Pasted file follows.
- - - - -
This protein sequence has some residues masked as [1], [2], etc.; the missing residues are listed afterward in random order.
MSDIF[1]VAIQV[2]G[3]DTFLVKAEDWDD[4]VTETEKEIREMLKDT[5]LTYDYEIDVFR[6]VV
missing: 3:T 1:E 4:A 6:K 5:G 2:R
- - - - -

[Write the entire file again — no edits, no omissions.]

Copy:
This protein sequence has some residues masked as [1], [2], etc.; the missing residues are listed afterward in random order.
MSDIF[1]VAIQV[2]G[3]DTFLVKAEDWDD[4]VTETEKEIREMLKDT[5]LTYDYEIDVFR[6]VV
missing: 3:T 1:E 4:A 6:K 5:G 2:R